8. Broad cyclical risks remain; watch virus transmission rate.
More broadly, however, we are not ready to say that cyclical risks in general have passed or to embrace further upside from here as a central case. The public health outlook is still largely an unknown. Depending on how it evolves, the overall macroeconomic cost of the coronavirus recession could still be much larger than expected. If effective transmission rates for the virus remain below 1 through the month of May, we would feel more confident that we have seen the lows for risky assets and highs for safe havens, and could consider turning the risk dial up a bit further. Ahead of that, we would make a few general recommendations.
First, position portfolios such that a further squeeze higher in risky assets over the short-term could be tolerable—a smooth-ish reopening process is a realistic scenario which needs to be taken into account. One approach may be through longs in oil-linked assets, given the better distribution of risks in those markets.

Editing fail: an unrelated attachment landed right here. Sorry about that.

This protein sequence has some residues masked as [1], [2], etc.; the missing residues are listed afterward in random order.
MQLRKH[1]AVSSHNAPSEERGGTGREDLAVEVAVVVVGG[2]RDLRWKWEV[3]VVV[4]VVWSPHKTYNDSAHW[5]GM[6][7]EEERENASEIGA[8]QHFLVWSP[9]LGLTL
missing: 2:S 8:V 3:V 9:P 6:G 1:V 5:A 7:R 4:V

Second, add hedges for the identifiable risks. We think currency markets are a good place to do this, and like Yen longs for broad macroeconomic risks, Swiss Franc longs for Europe-centric risks, and Dollar longs vs non-Japan Asia currencies for a possible further deterioration in US-China relations.
Third, continue leaning into macro differentiation trades, including DM vs EM, US vs Europe, and country-specific differentiation trades within those groups.